Friday, November 20, 2015

What A Twist! The Hunger Games: Mockingjay: Part Two Spoiler Discussion

Spoilers for The Hunger Games: Mockingjay: Part Two follow, of course.

I was quite positive about The Hunger Games: Mockingjay: Part Two in my formal review of it, and for good reason. This is one well-crafted, exceptionally well-acted motion picture that tackles darker themes with surprising nuance. However, it must be said that it's taken back from achieving true greatness because of its last half hour or so, in which (in a shocking twist) the story, and, by definition of this being the last movie in this particular story, this saga, comes to its conclusion, an ending which the film feels like its in all too much of a hurry to get to.

As Katniss and Gale are about to infiltrate President Snows mansion dressed as refugees, a swarm of chaos occurs, as explosions go off and all hell breaks loose. Suddenly, Katniss sees her little sister, Prim, just before various bombs disguised as peaceful airborne supplies go off. Prim is killed in the mayhem and Katniss is knocked unconscious, with flames engulfing her body (which is protected by bulletproof armor), making her, literally, the girl on fire. I do like the meaning behind this overt imagery that's meant to symbolize how, even after how hard she's fought against The Capitol, she's still become The Girl On Fire, the designation given to her by The Capitol when she was nothing more than a marketing gimmick to them.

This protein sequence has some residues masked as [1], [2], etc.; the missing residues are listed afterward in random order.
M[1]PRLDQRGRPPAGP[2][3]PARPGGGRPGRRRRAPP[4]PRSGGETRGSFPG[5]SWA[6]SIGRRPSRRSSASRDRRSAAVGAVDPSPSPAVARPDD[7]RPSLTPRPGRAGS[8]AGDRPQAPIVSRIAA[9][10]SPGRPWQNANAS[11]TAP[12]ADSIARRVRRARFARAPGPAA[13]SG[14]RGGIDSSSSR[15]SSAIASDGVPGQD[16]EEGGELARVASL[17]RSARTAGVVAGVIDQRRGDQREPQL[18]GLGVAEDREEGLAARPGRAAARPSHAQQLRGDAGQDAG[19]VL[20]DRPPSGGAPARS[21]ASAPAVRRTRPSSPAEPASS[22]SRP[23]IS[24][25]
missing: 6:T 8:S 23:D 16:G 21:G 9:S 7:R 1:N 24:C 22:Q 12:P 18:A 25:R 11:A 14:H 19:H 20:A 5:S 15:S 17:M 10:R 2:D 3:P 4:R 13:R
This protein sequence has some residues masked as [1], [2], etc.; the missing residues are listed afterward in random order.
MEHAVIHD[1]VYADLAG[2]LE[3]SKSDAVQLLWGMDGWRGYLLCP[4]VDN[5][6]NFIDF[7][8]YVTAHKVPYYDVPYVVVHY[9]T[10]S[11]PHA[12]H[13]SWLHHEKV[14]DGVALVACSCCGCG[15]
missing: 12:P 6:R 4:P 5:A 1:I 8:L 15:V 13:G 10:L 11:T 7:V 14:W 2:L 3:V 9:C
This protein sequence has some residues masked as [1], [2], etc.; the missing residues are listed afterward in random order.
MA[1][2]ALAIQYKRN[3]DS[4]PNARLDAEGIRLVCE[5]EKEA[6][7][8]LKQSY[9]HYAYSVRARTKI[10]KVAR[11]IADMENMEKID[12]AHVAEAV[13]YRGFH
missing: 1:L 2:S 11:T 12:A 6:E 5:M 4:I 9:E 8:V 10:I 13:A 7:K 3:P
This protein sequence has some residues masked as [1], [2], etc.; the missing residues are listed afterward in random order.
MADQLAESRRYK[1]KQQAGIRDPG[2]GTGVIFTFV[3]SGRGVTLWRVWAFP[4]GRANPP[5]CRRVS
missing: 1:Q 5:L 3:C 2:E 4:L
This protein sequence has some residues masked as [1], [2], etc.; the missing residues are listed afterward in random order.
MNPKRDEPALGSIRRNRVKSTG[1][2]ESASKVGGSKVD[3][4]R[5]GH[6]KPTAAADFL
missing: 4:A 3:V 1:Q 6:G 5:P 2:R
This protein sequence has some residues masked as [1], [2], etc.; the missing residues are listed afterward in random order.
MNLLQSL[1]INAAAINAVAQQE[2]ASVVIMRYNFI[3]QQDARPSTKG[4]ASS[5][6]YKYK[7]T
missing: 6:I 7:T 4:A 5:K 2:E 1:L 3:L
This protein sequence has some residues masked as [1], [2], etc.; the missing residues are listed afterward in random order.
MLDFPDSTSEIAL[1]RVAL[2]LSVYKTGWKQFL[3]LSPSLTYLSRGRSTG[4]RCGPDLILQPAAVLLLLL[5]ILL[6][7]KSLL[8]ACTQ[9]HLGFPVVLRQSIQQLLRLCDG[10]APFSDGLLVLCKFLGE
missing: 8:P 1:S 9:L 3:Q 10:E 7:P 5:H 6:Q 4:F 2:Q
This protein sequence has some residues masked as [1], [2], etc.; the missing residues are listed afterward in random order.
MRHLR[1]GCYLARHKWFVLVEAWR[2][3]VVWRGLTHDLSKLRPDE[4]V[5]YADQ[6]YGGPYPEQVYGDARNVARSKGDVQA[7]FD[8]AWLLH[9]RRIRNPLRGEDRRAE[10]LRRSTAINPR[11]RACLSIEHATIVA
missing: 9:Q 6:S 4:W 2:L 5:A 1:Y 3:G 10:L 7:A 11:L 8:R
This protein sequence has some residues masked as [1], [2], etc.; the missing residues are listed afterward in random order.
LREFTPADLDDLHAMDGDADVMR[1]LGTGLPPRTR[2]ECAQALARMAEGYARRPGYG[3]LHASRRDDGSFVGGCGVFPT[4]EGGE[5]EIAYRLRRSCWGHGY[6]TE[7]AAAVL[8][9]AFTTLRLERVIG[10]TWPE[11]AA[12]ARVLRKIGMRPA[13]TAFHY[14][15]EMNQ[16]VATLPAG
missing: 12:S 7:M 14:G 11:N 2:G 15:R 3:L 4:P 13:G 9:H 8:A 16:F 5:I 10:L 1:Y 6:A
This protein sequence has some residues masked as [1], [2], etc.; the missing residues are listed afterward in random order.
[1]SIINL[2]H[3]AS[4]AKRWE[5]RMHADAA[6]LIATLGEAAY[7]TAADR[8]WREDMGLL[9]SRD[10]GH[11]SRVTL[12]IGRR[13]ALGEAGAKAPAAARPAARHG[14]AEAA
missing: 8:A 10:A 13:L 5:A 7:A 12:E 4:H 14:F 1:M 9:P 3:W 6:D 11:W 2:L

On the other hand, Prim's demise leaves much to be desired. Yes, the quick nature of her passing is supposed to heighten the sense of "no one is safe", but the slipshod way its shot (if Katniss hadn't called out her name, I doubt I would have recognized it was Prim thanks to awkwardly her moment just prior to the explosion going off in this sequence is executed) took me right out of the movie considering how sharply it contrasts with more professional camerawork of the rest of the movie. From there, more clunkily handled ensures, especially anything involving Katniss and Peeta settling down for a happy marriage. I like the idea that now Katniss has as much psychological scarring from her time as a "symbol" as Peeta has from his experience as a captive of The Capitol, but it feels rushed and a bit more of a downbeat conclusion would have fit into the overall atmosphere of the film better.

But don't worry, I wasn't a total nitpicky scrooge for the final few scenes of this movie. I didn't get a chance to talk about it in my spoiler free review, but Donald Sutherland truly comes alive as President Snow in this movie, a totally chill, totally psychopathic ruler whose scene towards the end where, after being overthrown as ruler of Panem, he and Katniss chit-chat in a greenhouse is absorbing as hell. Ditto for the scene where Katniss publicly executes Snow only to decide to kill off Julianne Moores character Alma Coin. Like I said before, this movie knows how to do build-up, and the way Lawrence and the mounting tension convey all of the inner thoughts of Katniss without ever actually speaking is tremendous to watch, Speaking of Lawrence, the last thing I'll note here is the scene where she breaks down with her cat could have been a laughable attempt at pathos in a lesser movie, but good Lord does Lawrence own the hell out of this scene and make it heartbreaking to watch.

Oh! Almost forgot; yes, I did get a lump in my throat when Phillip Seymour Hoffman first came on-screen. This is the last time I'll ever see him on the big screen and I just want to once again thank this man for all of his incredible performances.

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